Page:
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Raising Medicare age won't solve program's problems

March 29, 2011 12:00:00 AM PDT
A new study on Medicare shows its complexity makes it hard to make changes without causing ripple effects in the system.

A nonpartisan Kaiser Family Foundation study found raising the eligibility age of Medicare to 67 would save billions of dollars.

However, this would up costs to people ages 65 and 66. It would also raise costs for employers because people would work longer to keep their medical coverage.

Medicare recipients would also pay some 3 percent more because the youngest seniors wouldn't even be in the pool.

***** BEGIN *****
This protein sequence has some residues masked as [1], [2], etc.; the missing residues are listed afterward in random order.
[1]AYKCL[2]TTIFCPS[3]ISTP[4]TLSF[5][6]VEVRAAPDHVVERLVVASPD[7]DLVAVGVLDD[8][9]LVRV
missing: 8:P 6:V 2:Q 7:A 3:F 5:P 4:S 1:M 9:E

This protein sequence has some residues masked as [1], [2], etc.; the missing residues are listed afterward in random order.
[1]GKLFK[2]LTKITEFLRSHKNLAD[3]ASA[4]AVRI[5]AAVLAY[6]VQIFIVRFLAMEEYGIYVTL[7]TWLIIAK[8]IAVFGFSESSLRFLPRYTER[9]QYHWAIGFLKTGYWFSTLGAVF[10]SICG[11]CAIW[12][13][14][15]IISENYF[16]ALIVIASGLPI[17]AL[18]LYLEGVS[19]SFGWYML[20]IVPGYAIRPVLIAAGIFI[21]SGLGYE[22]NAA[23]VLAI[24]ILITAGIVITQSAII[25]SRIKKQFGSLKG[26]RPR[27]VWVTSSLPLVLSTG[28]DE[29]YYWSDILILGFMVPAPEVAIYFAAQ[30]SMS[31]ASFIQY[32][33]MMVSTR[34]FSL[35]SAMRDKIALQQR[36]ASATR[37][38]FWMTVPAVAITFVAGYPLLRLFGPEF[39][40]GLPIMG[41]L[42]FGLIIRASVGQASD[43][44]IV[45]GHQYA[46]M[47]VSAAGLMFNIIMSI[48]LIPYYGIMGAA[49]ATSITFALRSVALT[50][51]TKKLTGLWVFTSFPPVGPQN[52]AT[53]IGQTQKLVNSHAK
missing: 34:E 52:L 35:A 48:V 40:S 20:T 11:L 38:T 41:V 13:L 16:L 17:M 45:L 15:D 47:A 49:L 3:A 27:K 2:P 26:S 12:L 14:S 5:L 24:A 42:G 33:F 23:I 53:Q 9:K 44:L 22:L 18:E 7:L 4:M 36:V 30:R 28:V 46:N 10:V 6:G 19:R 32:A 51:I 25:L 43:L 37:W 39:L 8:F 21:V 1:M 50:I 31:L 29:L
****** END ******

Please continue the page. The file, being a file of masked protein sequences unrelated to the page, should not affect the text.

The study also states that even people under 30 would be hit, because seniors aged 65 and 66 would be in the insurance pool, raising costs.

Medicare covers 47 million elderly and disabled people. It is widely seen as financially unsustainable in the long run.

Raising the eligibility age is among the leading fixes under discussion.

The Associated Press contributed to this report.